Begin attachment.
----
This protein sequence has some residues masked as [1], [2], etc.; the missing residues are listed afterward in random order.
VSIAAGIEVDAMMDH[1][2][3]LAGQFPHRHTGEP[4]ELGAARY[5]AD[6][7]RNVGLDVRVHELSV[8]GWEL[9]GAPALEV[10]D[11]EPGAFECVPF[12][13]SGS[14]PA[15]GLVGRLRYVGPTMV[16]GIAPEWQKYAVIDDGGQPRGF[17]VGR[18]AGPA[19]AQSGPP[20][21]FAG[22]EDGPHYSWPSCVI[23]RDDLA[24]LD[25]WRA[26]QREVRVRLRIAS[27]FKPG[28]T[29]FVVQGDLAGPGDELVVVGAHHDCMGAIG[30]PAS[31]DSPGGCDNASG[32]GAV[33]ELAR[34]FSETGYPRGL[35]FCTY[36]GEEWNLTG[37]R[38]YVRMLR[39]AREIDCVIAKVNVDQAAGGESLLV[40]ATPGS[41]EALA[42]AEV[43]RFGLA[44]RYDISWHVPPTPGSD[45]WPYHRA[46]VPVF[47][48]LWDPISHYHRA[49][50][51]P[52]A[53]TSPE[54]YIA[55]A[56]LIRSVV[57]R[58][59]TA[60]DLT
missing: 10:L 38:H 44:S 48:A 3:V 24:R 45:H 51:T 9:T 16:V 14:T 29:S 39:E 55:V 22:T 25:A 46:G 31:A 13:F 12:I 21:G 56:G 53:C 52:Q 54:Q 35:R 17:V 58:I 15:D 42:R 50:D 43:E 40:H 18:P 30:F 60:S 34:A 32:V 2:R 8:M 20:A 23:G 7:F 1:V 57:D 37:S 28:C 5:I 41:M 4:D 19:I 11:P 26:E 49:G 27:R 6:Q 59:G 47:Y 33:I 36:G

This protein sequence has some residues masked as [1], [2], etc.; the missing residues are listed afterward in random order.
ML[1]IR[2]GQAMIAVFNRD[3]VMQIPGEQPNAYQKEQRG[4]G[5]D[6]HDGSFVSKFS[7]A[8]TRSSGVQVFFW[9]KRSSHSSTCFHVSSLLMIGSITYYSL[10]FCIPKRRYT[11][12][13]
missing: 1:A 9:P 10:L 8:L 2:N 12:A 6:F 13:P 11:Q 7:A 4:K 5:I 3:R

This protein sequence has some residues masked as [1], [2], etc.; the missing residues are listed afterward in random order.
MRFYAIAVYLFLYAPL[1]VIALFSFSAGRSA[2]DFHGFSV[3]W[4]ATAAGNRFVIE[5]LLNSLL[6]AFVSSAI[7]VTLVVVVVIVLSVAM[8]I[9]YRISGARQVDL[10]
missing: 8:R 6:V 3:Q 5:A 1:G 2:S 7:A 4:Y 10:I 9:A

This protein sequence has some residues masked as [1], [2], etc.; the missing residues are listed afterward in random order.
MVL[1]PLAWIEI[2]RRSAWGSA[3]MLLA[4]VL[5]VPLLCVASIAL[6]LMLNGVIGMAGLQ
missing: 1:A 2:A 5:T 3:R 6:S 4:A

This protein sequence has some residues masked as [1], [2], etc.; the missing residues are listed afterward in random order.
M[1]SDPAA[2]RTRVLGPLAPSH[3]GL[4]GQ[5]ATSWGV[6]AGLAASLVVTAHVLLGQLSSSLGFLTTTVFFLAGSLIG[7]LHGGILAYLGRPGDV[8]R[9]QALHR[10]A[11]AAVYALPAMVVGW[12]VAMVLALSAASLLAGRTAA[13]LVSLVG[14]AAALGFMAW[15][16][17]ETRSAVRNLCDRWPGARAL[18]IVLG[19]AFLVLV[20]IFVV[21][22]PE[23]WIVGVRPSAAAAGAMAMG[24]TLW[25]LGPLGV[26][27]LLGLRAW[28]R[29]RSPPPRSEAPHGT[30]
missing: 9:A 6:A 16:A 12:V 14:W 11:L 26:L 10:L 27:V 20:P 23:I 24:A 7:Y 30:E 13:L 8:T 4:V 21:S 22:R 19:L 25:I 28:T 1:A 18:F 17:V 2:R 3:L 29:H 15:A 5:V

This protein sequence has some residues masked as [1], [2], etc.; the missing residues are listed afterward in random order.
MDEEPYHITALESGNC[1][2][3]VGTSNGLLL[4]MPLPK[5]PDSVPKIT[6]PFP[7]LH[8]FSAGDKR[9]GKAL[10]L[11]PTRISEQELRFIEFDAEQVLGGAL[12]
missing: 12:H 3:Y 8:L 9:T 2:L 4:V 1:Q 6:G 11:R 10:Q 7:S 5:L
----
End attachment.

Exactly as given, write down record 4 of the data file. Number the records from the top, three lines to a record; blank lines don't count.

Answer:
This protein sequence has some residues masked as [1], [2], etc.; the missing residues are listed afterward in random order.
MVL[1]PLAWIEI[2]RRSAWGSA[3]MLLA[4]VL[5]VPLLCVASIAL[6]LMLNGVIGMAGLQ
missing: 1:A 2:A 5:T 3:R 6:S 4:A